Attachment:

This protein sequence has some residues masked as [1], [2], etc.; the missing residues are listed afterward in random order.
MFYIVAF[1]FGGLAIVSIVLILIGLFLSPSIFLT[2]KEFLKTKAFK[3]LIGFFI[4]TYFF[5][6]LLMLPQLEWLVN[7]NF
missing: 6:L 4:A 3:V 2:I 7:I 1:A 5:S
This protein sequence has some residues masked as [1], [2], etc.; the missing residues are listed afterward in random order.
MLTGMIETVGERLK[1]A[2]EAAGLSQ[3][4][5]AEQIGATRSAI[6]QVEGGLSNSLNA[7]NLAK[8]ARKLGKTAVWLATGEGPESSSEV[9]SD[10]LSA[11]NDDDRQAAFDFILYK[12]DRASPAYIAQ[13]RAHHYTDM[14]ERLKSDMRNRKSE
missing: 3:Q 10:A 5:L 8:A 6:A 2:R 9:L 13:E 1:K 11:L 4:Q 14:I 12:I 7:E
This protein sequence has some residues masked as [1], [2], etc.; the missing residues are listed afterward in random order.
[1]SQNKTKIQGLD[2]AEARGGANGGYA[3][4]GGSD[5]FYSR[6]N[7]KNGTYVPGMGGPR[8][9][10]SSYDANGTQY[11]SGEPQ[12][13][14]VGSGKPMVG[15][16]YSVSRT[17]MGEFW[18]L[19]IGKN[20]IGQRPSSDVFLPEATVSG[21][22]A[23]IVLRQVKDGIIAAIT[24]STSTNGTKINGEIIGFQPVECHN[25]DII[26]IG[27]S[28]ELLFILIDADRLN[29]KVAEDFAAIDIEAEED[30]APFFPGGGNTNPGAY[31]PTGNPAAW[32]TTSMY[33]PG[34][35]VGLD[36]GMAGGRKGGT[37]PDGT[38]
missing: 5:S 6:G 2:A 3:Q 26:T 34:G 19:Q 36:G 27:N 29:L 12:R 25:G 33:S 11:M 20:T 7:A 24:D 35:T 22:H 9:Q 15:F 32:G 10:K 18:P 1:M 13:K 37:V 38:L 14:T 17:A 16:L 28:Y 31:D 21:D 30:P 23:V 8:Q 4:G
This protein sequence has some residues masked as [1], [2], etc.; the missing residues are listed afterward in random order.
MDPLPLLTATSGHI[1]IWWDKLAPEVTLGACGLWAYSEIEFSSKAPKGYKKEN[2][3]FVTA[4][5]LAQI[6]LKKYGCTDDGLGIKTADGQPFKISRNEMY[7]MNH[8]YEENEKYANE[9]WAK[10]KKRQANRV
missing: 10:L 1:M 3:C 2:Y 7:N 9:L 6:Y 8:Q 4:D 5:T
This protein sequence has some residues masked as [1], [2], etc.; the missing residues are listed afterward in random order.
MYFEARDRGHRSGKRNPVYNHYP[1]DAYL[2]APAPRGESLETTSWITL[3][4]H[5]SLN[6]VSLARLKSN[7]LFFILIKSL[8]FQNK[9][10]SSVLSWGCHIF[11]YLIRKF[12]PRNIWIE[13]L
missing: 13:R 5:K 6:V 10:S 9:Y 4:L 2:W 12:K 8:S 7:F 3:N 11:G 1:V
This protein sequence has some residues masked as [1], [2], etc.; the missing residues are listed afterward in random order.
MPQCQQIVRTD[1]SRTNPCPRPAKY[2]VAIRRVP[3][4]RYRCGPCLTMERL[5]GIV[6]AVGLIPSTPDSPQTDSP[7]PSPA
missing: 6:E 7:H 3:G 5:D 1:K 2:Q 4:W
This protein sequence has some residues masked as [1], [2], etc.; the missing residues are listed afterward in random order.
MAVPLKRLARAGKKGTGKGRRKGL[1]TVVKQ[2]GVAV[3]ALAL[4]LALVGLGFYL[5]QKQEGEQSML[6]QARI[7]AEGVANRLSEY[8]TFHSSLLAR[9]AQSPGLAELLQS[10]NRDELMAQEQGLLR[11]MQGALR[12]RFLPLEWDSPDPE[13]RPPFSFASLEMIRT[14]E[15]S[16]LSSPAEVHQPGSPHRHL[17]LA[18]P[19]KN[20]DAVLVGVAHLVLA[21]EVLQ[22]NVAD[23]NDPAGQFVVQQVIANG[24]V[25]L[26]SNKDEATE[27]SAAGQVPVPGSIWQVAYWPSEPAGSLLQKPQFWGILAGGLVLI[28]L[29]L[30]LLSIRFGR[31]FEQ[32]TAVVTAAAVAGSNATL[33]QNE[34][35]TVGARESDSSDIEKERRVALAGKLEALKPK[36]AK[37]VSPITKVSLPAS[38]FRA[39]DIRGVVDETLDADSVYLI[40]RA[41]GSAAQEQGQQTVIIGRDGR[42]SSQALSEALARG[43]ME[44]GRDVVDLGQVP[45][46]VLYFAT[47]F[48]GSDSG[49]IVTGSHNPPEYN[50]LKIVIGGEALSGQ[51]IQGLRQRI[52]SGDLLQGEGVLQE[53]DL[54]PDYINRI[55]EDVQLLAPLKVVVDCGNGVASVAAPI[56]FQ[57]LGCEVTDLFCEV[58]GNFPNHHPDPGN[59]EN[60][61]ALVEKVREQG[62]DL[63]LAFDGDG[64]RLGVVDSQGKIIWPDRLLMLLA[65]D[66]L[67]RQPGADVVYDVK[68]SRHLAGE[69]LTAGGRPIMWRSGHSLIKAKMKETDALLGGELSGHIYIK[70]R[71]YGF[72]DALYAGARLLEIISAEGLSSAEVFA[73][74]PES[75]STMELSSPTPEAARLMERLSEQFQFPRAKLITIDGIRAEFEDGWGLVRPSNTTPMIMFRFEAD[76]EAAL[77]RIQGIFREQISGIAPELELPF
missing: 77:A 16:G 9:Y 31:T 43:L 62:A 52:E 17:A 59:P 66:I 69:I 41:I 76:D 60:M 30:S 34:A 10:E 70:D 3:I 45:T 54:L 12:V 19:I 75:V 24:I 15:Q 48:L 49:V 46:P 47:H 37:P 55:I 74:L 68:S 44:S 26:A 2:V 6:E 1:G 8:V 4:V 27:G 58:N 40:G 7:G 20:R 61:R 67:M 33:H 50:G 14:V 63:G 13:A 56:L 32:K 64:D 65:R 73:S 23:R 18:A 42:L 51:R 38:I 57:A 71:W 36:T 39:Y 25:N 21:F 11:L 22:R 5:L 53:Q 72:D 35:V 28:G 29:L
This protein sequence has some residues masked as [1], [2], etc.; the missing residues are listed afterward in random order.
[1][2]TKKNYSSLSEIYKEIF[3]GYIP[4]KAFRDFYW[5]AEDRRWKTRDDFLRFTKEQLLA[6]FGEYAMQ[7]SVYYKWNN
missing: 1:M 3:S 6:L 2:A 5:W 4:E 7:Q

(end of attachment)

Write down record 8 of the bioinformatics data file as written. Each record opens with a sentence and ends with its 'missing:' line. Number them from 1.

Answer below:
This protein sequence has some residues masked as [1], [2], etc.; the missing residues are listed afterward in random order.
[1][2]TKKNYSSLSEIYKEIF[3]GYIP[4]KAFRDFYW[5]AEDRRWKTRDDFLRFTKEQLLA[6]FGEYAMQ[7]SVYYKWNN
missing: 1:M 3:S 6:L 2:A 5:W 4:E 7:Q